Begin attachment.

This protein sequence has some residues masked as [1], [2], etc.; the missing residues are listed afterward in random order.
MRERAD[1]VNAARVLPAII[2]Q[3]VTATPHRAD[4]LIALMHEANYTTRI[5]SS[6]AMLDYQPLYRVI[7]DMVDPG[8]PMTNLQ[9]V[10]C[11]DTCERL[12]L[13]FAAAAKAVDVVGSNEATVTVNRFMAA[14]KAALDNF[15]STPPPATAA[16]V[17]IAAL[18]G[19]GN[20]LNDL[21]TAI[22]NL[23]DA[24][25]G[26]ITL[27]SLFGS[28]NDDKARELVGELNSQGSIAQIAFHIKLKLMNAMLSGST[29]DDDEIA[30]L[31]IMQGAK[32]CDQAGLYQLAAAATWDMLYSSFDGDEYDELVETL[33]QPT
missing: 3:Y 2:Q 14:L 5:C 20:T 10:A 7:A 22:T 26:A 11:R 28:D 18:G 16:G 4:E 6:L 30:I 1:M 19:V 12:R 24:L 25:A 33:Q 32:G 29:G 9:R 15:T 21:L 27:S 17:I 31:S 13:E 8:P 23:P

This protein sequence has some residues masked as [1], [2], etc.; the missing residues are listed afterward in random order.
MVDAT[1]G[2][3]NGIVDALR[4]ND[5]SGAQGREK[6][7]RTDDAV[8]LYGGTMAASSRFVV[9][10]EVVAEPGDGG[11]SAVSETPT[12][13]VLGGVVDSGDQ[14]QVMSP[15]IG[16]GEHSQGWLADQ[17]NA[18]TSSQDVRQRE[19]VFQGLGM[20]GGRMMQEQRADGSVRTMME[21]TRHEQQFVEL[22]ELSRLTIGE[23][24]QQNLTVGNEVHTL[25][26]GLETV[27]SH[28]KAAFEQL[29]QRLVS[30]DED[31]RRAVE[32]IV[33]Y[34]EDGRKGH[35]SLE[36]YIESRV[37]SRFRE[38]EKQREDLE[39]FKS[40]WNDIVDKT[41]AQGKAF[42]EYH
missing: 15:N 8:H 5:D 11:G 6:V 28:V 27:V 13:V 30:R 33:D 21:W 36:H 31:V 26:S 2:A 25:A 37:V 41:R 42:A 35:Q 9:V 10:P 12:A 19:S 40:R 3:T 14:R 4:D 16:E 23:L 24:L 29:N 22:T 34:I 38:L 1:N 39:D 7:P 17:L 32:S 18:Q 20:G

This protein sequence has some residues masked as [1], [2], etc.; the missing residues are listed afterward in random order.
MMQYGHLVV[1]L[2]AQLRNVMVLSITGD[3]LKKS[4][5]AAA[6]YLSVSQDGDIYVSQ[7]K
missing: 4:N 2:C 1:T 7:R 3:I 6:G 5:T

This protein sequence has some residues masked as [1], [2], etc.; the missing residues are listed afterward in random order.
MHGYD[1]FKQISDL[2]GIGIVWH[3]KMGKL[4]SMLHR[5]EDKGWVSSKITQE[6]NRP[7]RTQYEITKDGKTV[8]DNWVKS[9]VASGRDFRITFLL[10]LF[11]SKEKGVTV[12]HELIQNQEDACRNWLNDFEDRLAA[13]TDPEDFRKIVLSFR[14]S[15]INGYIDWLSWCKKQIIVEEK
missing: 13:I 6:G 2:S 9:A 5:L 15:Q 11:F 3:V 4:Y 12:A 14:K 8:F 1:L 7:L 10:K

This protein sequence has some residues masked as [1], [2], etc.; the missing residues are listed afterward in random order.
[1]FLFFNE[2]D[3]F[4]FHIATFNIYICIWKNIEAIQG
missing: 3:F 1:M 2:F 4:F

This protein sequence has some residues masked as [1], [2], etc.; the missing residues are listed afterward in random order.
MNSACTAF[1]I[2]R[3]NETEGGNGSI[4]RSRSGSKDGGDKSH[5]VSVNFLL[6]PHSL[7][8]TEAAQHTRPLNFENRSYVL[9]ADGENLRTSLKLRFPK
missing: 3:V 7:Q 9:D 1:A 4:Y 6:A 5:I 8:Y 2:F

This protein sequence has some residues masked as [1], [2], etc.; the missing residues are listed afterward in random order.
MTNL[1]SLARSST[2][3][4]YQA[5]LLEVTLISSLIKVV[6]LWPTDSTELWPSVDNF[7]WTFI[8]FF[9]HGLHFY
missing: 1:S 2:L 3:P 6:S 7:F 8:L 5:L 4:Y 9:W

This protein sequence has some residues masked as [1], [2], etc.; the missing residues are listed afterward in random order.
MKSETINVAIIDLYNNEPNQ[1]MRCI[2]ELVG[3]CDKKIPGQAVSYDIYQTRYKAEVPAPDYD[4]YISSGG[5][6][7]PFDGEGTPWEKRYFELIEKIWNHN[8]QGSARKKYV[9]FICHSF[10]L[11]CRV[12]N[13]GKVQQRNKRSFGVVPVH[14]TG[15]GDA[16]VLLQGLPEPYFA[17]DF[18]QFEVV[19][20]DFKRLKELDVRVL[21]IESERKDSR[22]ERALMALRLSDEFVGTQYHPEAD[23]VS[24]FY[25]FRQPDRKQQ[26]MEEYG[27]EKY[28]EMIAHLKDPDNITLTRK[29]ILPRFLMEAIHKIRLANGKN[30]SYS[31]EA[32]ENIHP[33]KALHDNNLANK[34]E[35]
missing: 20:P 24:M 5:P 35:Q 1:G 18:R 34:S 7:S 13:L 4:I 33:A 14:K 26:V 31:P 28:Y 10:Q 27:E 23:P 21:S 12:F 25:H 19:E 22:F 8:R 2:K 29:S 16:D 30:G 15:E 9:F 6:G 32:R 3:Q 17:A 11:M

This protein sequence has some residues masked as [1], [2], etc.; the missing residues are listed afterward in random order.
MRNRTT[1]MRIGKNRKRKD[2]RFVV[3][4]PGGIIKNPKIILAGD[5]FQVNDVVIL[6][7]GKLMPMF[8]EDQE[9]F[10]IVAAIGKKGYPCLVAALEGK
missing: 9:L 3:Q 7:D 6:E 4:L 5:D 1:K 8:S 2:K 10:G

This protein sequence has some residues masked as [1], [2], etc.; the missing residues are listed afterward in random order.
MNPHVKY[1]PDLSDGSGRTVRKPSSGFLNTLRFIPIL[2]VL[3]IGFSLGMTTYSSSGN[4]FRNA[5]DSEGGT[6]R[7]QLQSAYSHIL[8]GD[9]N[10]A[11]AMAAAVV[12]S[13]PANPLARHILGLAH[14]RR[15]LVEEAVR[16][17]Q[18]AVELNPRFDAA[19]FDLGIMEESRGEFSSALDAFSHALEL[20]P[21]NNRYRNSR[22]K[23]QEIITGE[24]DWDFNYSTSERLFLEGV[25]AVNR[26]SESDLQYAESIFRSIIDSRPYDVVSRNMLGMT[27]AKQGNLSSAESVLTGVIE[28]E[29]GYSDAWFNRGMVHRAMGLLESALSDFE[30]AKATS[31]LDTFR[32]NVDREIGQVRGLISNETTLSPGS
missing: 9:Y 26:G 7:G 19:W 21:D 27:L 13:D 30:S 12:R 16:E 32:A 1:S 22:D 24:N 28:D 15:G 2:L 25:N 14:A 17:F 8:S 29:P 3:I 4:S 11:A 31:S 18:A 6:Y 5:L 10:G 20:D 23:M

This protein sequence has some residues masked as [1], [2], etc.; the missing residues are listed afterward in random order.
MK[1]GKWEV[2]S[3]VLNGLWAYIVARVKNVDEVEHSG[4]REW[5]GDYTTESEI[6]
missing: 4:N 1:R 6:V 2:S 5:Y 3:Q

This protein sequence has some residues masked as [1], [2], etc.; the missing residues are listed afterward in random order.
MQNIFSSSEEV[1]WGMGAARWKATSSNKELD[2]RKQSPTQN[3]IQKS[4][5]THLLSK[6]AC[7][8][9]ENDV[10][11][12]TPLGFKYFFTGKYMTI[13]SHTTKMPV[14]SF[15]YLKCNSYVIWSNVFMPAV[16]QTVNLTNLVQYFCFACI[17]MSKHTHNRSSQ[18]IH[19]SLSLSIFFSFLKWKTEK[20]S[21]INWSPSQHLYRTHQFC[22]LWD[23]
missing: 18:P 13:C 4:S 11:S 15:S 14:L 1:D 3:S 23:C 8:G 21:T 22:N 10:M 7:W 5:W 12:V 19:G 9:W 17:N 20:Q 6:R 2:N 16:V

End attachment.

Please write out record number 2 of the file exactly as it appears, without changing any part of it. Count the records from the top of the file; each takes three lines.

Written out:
This protein sequence has some residues masked as [1], [2], etc.; the missing residues are listed afterward in random order.
MVDAT[1]G[2][3]NGIVDALR[4]ND[5]SGAQGREK[6][7]RTDDAV[8]LYGGTMAASSRFVV[9][10]EVVAEPGDGG[11]SAVSETPT[12][13]VLGGVVDSGDQ[14]QVMSP[15]IG[16]GEHSQGWLADQ[17]NA[18]TSSQDVRQRE[19]VFQGLGM[20]GGRMMQEQRADGSVRTMME[21]TRHEQQFVEL[22]ELSRLTIGE[23][24]QQNLTVGNEVHTL[25][26]GLETV[27]SH[28]KAAFEQL[29]QRLVS[30]DED[31]RRAVE[32]IV[33]Y[34]EDGRKGH[35]SLE[36]YIESRV[37]SRFRE[38]EKQREDLE[39]FKS[40]WNDIVDKT[41]AQGKAF[42]EYH
missing: 15:N 8:H 5:D 11:G 6:V 28:V 27:V 13:V 30:R 33:D 21:W 36:H 31:V 26:S 2:A 25:A 37:V 41:R 42:A 35:Q 9:V 10:P 12:A 19:S 40:R 3:T 14:R 4:D 16:E 23:L 24:L 29:N 22:T 34:I 38:L 1:N 39:D 7:P 17:L 32:S 18:Q 20:G